It rained and rained in Washington this summer, and it was unusually hot, too.

The rain was exceptional from mid-July through August, and the heat — while not as extreme — proved persistent.

In all, 20.13 inches of rain fell between June and August, the sixth-most on record and the most since 1942. And thanks to warm nights and a steady supply of 90-degree days, the summer also ranked as the ninth-hottest on record.

August, in keeping with the summer’s warm and wet theme, was 2.9 degrees warmer than normal, while rainfall was 2.29 inches above the norm.

August’s average temperature of 81.0 degrees outdid July by 0.3 degrees, even though July is usually the hottest month of the summer. This August tied with 2012 and 1983 as the sixth-hottest on record.

The 17 days of at least 90 degrees during the month tied for 10th most in August and about a week more than typical. We started the month with a streak of eight days in a row with 90+, the longest streak of summer and longer than any streak last summer.

The city’s August rain total of 5.19 inches, while not exceptionally rainy, helped 2018 stay on track among the wettest years since 2000 (see more below on that).

August weather extremes and records

While August’s average temperature ranked among the top 10 hottest, it is notable that it never got above 94 degrees. The lows were frequently very warm, partly thanks to all the rain and humidity.  While it was not as wet as July, we experienced frequent days with rain.

All of the daily records that happened in our region in August were either from rain or warm low temperatures:

Washington:

  • Aug. 21: Record rainfall of 2.46 inches tops 2.12 inches, from 1906
  • Aug. 30: Record warm low temperature of 78 degrees beats 76 degrees, most recently set in 1991

Dulles:

  • Aug. 1: Record rainfall of 1.09 inches tops 0.91 inches, from 1969
  • Aug. 21: Record rainfall of 2.72 inches tops 1.43 inches, from 2014
  • Aug. 30: Record warm low temperature of 72 degrees, ties 2005

Baltimore: 

No records set

August weather pattern

The upper-level weather  pattern in August was similar to July. Dominant high-pressure ridges or heat domes on both coasts helped most of the United States (especially the eastern and western thirds) run hotter than normal:

High-altitude winds continued to be weaker than normal, which favored the development of these heat domes throughout the Northern Hemisphere mid-latitudes.

The summer’s weather in perspective

This summer’s rainfall stood out as exceptional, especially in relation to recent decades. Notice that in the top 10 wettest summers on record, 2018 is the only year falling after the 1970s:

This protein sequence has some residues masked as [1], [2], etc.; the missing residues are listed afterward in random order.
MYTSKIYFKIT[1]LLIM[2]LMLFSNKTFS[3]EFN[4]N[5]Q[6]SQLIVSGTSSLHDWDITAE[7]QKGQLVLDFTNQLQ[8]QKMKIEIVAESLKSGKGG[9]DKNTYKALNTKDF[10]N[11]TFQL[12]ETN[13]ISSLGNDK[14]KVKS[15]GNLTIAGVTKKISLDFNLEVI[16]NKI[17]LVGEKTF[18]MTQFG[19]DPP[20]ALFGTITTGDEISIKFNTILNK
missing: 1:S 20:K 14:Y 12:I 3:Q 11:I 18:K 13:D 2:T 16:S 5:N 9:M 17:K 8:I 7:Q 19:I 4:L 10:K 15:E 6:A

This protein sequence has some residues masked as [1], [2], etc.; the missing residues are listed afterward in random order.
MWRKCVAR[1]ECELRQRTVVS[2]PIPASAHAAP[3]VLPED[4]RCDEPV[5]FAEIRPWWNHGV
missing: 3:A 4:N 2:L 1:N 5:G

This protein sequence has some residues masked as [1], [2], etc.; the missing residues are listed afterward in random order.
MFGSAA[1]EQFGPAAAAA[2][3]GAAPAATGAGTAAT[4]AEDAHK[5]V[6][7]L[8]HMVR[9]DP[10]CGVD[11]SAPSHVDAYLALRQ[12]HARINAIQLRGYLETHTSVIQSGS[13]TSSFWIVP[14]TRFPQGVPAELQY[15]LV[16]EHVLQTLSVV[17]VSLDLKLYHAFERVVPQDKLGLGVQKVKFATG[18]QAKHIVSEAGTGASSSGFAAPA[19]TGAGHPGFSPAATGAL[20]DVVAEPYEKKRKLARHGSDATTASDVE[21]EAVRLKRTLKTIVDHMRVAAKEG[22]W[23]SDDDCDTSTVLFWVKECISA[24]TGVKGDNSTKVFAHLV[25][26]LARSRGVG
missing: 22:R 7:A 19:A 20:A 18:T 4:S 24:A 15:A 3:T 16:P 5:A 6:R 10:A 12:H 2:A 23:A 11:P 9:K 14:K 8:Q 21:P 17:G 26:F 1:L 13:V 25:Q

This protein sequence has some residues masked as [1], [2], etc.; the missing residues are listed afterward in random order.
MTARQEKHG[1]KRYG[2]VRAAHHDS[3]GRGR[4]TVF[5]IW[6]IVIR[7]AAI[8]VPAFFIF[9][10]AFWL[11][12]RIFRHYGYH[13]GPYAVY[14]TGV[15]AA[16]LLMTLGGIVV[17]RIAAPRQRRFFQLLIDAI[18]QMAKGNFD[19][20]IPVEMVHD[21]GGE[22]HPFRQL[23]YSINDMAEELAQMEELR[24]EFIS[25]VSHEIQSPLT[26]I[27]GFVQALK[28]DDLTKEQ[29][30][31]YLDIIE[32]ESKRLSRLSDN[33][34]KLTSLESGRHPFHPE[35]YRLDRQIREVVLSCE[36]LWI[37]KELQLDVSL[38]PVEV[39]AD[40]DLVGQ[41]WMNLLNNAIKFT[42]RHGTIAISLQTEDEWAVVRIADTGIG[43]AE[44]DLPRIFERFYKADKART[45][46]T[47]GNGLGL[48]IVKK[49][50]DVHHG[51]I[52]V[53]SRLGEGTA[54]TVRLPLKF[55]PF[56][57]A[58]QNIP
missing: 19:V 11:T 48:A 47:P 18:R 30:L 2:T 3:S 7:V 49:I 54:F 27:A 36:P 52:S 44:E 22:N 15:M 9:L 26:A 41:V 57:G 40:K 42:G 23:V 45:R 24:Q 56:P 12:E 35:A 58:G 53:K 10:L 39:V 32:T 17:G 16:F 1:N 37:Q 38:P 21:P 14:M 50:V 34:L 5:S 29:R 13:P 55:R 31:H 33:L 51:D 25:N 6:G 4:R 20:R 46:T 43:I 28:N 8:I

But the heat was not exceptional compared to recent years, considering almost all of the hottest summers have occurred since 2000:

Since 2010, the upward tendency in summer temperatures may have slowed somewhat but continues to show a rising trend:

January-through-August temperature and precipitation rankings

Washington’s fifth wetter-than-normal month in a row and fourth in a row with at least five inches means 2018 remains among the top two wettest years in Washington since 2000.  We are likely to stay behind 2003 in September, as Hurricane Isabel occurred that year, but notice how wet we are compared with the other years of this century so far.

The hotter-than-normal August was not enough to shift 2018 from ranking eighth among hottest years since 2000.

August forecast evaluation

A month ago, just ahead of August’s start, we made the following predictions:

Temperatures: Near to slightly above normal, averaging between 78 and 80 degrees, slightly hotter than last year’s 77.4-degree average. The average temperature is around 78 degrees.
Rainfall: About three to five inches, which is slightly above the average of 2.93 inches. Last year, we received 4.58 inches.

Here is what happened:

Temperature:  81.0 degrees — it was slightly hotter than we predicted.
Rain:  5.19 inches.  Just like the temperature, we got the sign right (wetter than normal), but missed the intensity since the total exceed five inches.

Given the correct forecast for a warmer and wetter-than-normal August, but the slight miss on intensity, we’ll give ourselves a grade of  “B” for the August outlook.

Ian Livingston contributed to this post.